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The House at Tyneford by Natasha Solomons
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's review
May 08, 2012

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bookshelves: well-worth-the-read
Read in May, 2012

Book Review: The House at Tyneford by Natasha Solomon

Confession: I was in one of my favorite bookstores, Denver’s The Tattered Cover (AKA: A piece of heaven!). One of the things that I like about the Tattered Cover is that it always has interesting displays that pique my interest—even if the display is on a subject that is not usually of interest to me. So, when I saw the display of books that said, “If you loved Downton Abbey, you’ll love these” (or something like that), I was there. I loved Downton Abbey, despite the fact that my brother and sister-in-law accuse it of being boring. That doesn’t hurt me. My brother rarely likes what he calls “good books." His denigration actually makes me want to read or watch something more than I otherwise would have. Maybe I’m just contrary. Probably.
Anyway, I was ready to devour Natasha Solomon’s novel about a Jewish girl from the Austrian bourgeoisie set who takes a job as a maid in 1938. She makes her way across the sea to a remote part of England and tries to make herself at home in the “downstairs” section of an English country manor. She finds this difficult, having ordered around servants herself at one time. I don’t want to give away too many details, but I did enjoy this world. It literally portrays the fall of the minor English aristocracy. The book is full of dark shadows, juxtaposed with the last pulse of light from an era that has been slowly expiring for the last three decades.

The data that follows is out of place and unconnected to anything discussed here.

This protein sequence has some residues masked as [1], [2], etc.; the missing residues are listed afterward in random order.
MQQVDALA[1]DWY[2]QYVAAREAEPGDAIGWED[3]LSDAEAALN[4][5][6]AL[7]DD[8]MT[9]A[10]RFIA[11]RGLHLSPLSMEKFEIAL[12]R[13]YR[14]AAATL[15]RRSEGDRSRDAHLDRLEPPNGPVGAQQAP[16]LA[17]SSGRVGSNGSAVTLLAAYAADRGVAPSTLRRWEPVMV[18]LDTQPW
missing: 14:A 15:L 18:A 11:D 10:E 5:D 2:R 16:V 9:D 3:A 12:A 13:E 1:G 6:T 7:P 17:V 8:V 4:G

I love Solomon’s characters. Elise is likable, even when she pouts. Kit is intense in his boyish playfulness, but has an unwavering dedication to duty. The Landaus were the most interesting couple of the story; she an opera singer, he a novelist. I would have liked to have spent more time with them in Austria. I liked the novel very much, but for me it was not like “Downton Abbey." If I were to compare this to a novel, I would say that in some ways, it reminded me of Daphne DuMaurier’s “Rebecca," but only nominally. This is not a mystery, but it is a memoir; both books open with a dream of a grand old manor.
There is not that strict delineation between aristocracy and the house that is usually seen. Not because of the way they relate to each other, but because of the way Solomon tells her story. This is a grand house, but even in the beginning, the staff seems very small. The story focuses on just three people, and the thing that I liked about "Downton Abbey" is the nature of it ensemble cast. That said, I would recommend this story to anyone interested in the beginning of WWII and the plight of the Jewish refugees at that time. The story took me in and wrapped around me. The families surrounded me and I became a part of them. Solomon’s talent in doing that is tremendous indeed.
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Comments (showing 1-6 of 6) (6 new)

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Sarah I wholeheartedly agree with your review! I was drawn in for the same reason, but found the novel lacking based on what I originally thought it was going to be.

Julie Agree with you about 'Tattered Cover.' We need one in th emidwest.

Mindy I agree with you also. I too found my copy at The Tattered Cover in Denver! The same display pulled me in as well. I sure wish we had something similar in the Midwest.

Laura Wow! That's amazing!

message 5: by Kate (new) - added it

Kate I agreed with just about everything you wrote. Thanks for your eloquence and saving me the effort! Haha

Laura Thank you! :)

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